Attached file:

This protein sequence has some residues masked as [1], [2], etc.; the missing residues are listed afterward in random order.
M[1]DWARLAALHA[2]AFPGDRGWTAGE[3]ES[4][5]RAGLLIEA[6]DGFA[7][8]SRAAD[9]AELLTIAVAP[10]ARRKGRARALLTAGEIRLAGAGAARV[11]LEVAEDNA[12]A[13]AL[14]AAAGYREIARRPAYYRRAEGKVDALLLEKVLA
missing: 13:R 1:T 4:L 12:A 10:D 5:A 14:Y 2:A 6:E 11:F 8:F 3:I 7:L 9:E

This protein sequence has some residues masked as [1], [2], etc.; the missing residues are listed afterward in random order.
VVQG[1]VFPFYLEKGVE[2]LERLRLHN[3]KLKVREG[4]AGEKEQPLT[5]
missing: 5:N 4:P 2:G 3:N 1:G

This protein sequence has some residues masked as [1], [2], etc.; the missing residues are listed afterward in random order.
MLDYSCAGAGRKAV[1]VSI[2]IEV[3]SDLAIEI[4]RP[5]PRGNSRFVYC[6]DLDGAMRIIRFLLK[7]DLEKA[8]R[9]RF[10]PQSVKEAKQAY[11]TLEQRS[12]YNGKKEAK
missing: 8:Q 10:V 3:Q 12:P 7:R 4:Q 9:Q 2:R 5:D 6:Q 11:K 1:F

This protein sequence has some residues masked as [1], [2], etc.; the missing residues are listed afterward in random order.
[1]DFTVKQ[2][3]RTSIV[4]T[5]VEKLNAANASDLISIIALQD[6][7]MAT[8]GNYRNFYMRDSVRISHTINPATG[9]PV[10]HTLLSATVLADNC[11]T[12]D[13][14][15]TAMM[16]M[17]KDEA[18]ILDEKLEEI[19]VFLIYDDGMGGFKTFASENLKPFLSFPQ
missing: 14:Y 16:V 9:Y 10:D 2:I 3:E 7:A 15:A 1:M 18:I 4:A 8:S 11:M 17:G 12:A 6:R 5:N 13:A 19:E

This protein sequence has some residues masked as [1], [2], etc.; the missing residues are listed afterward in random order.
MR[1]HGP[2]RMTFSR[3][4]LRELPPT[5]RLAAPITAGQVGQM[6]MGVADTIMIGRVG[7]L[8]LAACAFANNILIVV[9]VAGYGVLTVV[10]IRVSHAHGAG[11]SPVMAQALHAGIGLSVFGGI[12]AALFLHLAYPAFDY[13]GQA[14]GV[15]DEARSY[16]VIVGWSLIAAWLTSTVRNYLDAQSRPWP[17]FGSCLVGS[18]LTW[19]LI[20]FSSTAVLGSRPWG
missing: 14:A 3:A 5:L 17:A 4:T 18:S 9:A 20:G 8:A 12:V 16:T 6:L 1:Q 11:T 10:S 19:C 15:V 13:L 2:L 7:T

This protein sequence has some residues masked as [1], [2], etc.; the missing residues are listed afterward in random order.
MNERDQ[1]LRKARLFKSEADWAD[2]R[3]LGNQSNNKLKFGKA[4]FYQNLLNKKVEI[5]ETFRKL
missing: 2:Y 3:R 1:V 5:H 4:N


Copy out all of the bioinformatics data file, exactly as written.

This protein sequence has some residues masked as [1], [2], etc.; the missing residues are listed afterward in random order.
M[1]DWARLAALHA[2]AFPGDRGWTAGE[3]ES[4][5]RAGLLIEA[6]DGFA[7][8]SRAAD[9]AELLTIAVAP[10]ARRKGRARALLTAGEIRLAGAGAARV[11]LEVAEDNA[12]A[13]AL[14]AAAGYREIARRPAYYRRAEGKVDALLLEKVLA
missing: 13:R 1:T 4:L 12:A 10:D 5:A 14:Y 2:A 6:E 11:F 8:F 3:I 7:L 9:E

This protein sequence has some residues masked as [1], [2], etc.; the missing residues are listed afterward in random order.
VVQG[1]VFPFYLEKGVE[2]LERLRLHN[3]KLKVREG[4]AGEKEQPLT[5]
missing: 5:N 4:P 2:G 3:N 1:G

This protein sequence has some residues masked as [1], [2], etc.; the missing residues are listed afterward in random order.
MLDYSCAGAGRKAV[1]VSI[2]IEV[3]SDLAIEI[4]RP[5]PRGNSRFVYC[6]DLDGAMRIIRFLLK[7]DLEKA[8]R[9]RF[10]PQSVKEAKQAY[11]TLEQRS[12]YNGKKEAK
missing: 8:Q 10:V 3:Q 12:P 7:R 4:Q 9:Q 2:R 5:D 6:Q 11:K 1:F

This protein sequence has some residues masked as [1], [2], etc.; the missing residues are listed afterward in random order.
[1]DFTVKQ[2][3]RTSIV[4]T[5]VEKLNAANASDLISIIALQD[6][7]MAT[8]GNYRNFYMRDSVRISHTINPATG[9]PV[10]HTLLSATVLADNC[11]T[12]D[13][14][15]TAMM[16]M[17]KDEA[18]ILDEKLEEI[19]VFLIYDDGMGGFKTFASENLKPFLSFPQ
missing: 14:Y 16:V 9:Y 10:D 2:I 3:E 7:A 15:A 1:M 18:I 4:A 8:S 11:M 17:G 12:A 6:R 5:N 13:A 19:E

This protein sequence has some residues masked as [1], [2], etc.; the missing residues are listed afterward in random order.
MR[1]HGP[2]RMTFSR[3][4]LRELPPT[5]RLAAPITAGQVGQM[6]MGVADTIMIGRVG[7]L[8]LAACAFANNILIVV[9]VAGYGVLTVV[10]IRVSHAHGAG[11]SPVMAQALHAGIGLSVFGGI[12]AALFLHLAYPAFDY[13]GQA[14]GV[15]DEARSY[16]VIVGWSLIAAWLTSTVRNYLDAQSRPWP[17]FGSCLVGS[18]LTW[19]LI[20]FSSTAVLGSRPWG
missing: 14:A 3:A 5:L 17:A 4:T 18:S 9:A 20:G 8:A 12:V 16:T 6:L 1:Q 11:T 10:S 19:C 15:V 13:L 2:L 7:T

This protein sequence has some residues masked as [1], [2], etc.; the missing residues are listed afterward in random order.
MNERDQ[1]LRKARLFKSEADWAD[2]R[3]LGNQSNNKLKFGKA[4]FYQNLLNKKVEI[5]ETFRKL
missing: 2:Y 3:R 1:V 5:H 4:N